Saturday, November 21, 2015

We All Finish, but Where & How Is The Issue


Sacred Grit: Faith To Push Through When You Feel Like Giving Up
John D. Duncan, Austin Brothers Publishing, Fort Worth, Texas, USA, 2015

This is John Duncan’s second book in his “Sacred” trilogy.  In the first one, Sacred Space, he shared with us how to find a) the silence we need in order to survive in this crazy world, b) the speech that we need to be able to converse with God, and c) the ear we must cultivate to hear God.
In Sacred Grit, he takes us to a training ground for the Christian life.  If we’re going to finish well, we must be trained to expect and overcome three things.  Like a soldier in on the front lines, we have to face and deal with “sacred fear”.  Like an athlete in the arena we have to prepare to withstand “sacred agony”.  And like a farmer in the field of life, we have to welcome “sacred sweat” if we are to bear fruit.  It is only then that the “sacred grit” we seek and so dearly need to survive the Christian life can see us through to the end, having achieved all that we were meant to accomplish.
Participants to a recent trip to Israel were told that if we were to survive the trip, most of which took place in the country’s desert, we had to train quit hard long before we even hopped on the plane to get there.  He had to overcome the fear of being in the Middle East, get in the physical condition needed to handle the heat and terrain, including the climbing of mountains and cliffs, and to bring the proper clothing because we would indeed be sweating.  We were more ready for our trip than John Wayne was for filming the movie, True Grit.  And the rewards were extraordinary – visually, socially, mentally, and above all, spiritually.  That’s what Sacred Grit does for the Christian who wants to live a victorious and meaningful life.
Like the book’s cover picture and the picture of a single poppy growing out of the rocks that I took in the Negev desert of Israel,  the Christian is capable of breaking through the hard rock challenges of life – physical, social, mental, and spiritual -- and indeed “finishing well” and “winning the race of life” for his Lord.  With “sacred grit” he/she has the potential of becoming, or doing, something beautiful for others, and even for him/herself to marvel at, through the grace of God.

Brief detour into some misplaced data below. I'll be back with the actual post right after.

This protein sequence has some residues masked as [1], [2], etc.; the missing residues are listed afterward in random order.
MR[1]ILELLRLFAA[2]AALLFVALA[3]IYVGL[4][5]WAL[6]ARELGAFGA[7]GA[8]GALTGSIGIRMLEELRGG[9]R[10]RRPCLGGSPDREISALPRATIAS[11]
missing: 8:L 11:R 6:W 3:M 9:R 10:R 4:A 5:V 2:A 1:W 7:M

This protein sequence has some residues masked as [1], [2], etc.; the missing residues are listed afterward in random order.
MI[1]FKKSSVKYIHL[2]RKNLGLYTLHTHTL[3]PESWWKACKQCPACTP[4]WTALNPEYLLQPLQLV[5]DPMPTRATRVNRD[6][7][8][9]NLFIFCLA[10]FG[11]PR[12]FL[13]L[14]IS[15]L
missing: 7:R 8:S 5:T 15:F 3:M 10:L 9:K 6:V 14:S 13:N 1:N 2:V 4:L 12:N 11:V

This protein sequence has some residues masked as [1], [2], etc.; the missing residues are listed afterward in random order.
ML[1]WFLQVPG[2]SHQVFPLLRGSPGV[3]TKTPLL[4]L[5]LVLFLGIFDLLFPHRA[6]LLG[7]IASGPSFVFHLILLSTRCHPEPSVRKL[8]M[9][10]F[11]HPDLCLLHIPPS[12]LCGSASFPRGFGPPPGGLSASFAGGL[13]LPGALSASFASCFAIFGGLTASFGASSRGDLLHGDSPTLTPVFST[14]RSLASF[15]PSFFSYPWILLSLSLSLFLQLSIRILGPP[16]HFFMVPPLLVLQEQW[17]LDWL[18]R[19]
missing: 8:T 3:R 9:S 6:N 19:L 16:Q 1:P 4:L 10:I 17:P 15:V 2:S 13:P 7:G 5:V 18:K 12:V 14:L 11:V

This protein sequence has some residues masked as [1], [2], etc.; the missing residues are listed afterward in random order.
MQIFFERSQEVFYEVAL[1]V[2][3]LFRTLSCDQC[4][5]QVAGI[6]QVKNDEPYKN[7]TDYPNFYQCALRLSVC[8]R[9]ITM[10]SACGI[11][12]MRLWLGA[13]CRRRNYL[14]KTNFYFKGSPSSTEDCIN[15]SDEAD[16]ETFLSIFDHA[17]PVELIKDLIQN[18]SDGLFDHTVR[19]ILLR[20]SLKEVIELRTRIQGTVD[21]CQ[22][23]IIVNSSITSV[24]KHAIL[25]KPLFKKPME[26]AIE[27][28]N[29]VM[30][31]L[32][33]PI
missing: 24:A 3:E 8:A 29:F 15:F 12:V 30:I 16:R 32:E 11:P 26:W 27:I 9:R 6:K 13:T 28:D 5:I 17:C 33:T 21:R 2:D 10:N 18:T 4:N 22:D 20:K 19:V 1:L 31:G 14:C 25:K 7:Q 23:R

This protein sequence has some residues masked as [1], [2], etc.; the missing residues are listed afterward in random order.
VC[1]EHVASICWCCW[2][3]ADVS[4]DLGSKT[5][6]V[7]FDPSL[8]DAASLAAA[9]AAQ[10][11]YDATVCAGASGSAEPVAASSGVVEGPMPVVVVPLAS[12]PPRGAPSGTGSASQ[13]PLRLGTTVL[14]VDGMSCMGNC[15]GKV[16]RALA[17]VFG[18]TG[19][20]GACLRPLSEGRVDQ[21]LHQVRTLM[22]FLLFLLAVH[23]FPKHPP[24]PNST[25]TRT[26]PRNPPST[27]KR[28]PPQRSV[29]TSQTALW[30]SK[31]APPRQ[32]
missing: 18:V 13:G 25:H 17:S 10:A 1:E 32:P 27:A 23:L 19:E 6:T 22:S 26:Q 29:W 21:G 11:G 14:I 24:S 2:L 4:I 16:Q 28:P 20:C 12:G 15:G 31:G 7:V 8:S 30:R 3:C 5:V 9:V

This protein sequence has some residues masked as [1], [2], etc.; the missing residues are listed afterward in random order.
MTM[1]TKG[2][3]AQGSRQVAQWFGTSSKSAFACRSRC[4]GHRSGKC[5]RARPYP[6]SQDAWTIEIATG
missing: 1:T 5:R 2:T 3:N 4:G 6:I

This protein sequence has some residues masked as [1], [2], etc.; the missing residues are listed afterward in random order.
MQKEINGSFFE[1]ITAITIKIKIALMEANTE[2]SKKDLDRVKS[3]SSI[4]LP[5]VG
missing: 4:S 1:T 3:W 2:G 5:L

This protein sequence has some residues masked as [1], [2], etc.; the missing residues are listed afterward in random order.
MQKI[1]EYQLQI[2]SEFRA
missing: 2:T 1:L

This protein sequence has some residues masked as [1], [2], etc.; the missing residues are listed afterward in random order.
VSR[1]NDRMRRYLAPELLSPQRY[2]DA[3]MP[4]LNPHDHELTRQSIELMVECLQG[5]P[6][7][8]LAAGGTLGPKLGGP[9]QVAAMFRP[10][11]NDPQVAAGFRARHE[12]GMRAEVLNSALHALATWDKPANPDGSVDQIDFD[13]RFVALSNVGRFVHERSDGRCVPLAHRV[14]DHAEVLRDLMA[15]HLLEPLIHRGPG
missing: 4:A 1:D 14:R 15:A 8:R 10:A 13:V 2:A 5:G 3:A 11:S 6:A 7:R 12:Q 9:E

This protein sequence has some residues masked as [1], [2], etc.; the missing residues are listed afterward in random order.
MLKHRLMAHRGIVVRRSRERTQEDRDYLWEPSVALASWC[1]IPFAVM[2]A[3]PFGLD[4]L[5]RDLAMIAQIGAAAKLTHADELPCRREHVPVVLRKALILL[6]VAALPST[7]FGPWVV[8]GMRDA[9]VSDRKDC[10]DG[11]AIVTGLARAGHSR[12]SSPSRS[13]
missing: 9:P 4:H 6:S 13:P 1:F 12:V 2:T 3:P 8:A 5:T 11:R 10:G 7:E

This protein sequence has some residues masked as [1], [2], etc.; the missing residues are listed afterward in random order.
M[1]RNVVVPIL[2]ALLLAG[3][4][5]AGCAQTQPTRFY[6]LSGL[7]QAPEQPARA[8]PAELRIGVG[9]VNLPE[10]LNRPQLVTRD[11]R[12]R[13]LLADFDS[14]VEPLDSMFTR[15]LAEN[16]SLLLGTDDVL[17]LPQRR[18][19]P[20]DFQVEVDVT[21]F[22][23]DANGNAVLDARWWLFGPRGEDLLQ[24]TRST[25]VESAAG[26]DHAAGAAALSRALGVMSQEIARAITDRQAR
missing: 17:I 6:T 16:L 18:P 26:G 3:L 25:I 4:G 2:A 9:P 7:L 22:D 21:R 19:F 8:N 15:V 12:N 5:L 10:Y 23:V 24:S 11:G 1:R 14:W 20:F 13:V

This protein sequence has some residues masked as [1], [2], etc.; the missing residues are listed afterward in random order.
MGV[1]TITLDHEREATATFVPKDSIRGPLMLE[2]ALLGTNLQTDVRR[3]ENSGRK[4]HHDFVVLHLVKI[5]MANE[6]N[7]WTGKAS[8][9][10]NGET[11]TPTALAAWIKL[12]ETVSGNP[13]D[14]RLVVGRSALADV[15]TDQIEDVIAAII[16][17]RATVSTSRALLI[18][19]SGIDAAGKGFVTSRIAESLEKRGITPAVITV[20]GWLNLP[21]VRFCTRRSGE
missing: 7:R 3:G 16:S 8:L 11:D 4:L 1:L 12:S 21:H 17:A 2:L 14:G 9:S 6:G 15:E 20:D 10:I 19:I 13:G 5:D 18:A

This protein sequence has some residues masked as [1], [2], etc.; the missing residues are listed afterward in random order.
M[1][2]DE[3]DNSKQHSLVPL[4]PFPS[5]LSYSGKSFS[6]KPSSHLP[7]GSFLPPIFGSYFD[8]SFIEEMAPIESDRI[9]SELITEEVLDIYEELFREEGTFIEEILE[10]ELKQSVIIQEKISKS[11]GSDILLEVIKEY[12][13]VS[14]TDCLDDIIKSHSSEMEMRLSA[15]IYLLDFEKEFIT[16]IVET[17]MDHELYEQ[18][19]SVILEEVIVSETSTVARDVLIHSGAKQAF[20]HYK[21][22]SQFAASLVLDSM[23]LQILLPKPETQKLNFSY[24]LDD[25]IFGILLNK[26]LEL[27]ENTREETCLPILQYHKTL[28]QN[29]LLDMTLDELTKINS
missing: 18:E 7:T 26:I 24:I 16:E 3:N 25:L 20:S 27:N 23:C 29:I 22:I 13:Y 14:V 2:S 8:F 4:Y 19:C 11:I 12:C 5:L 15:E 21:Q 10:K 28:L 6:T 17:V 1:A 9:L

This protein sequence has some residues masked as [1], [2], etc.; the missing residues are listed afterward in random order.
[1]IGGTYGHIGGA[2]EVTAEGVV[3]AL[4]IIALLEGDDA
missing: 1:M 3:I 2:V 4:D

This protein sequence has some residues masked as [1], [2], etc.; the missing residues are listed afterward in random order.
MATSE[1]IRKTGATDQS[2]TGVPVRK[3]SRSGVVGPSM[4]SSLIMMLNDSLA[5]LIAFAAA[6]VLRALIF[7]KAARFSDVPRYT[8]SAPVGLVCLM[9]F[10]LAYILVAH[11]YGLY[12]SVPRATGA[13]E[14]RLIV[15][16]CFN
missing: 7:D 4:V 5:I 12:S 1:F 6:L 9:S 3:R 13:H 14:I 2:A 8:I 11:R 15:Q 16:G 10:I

Duncan helps us turn our fear into courage, our failures into successes, and our faith into one that produces fruit.  For those who think that Duncan would never understand the darkness they live in, he has this to say:  “ . . . even in darkness you have potential to do your very best work in the eyes of God, especially if you open your eyes to God’s vision.”
His first two books together show us how getting “sacred space” and embracing “sacred grit” helps us pursue holiness, please God more, and draw us closer to Christ as we learn to trust Him more.
Duncan is brutally honest with his readers. As much as he’d like to tell us that the Christian life “is as easy as sipping lemonade on the front porch”, he must tell us that it works us hard inside and out, and it works stuff out of us.  He says it wearies us on some days and pushes us to our limits on others.  Finally, it will ‘grace’ us but not before it causes us to sweat.
And I love one of his key conclusions with respect to the hard labor that’s required of us.  He says that while we are definitely not alone, for God is with us, we will often very much feel alone out there under the hot sun in the middle of the field. This isn’t your typical feel good book.  It wasn’t meant to be.  It was intended to show you why you can’t make it without resilience and how to get it.
Already I’ve been able to help a dear friend and myself with one of the author’s quotes I liked very much.  John writes, “Your greatest ministry will take place alone, away from the eyes of watchers, and only in the eyes of God who, for all practical purposes, is the One who matters anyway.” If one truly accepts that, he/she is well on their way to significance.
The way the world is going today, if there are two things we need – they’re “sacred space” to get our bearings and “sacred grit” to get to our destination. 

--   Ken B. Godevenos, Accord Resolution Services Inc., Toronto, Ontario. 15/11/21 

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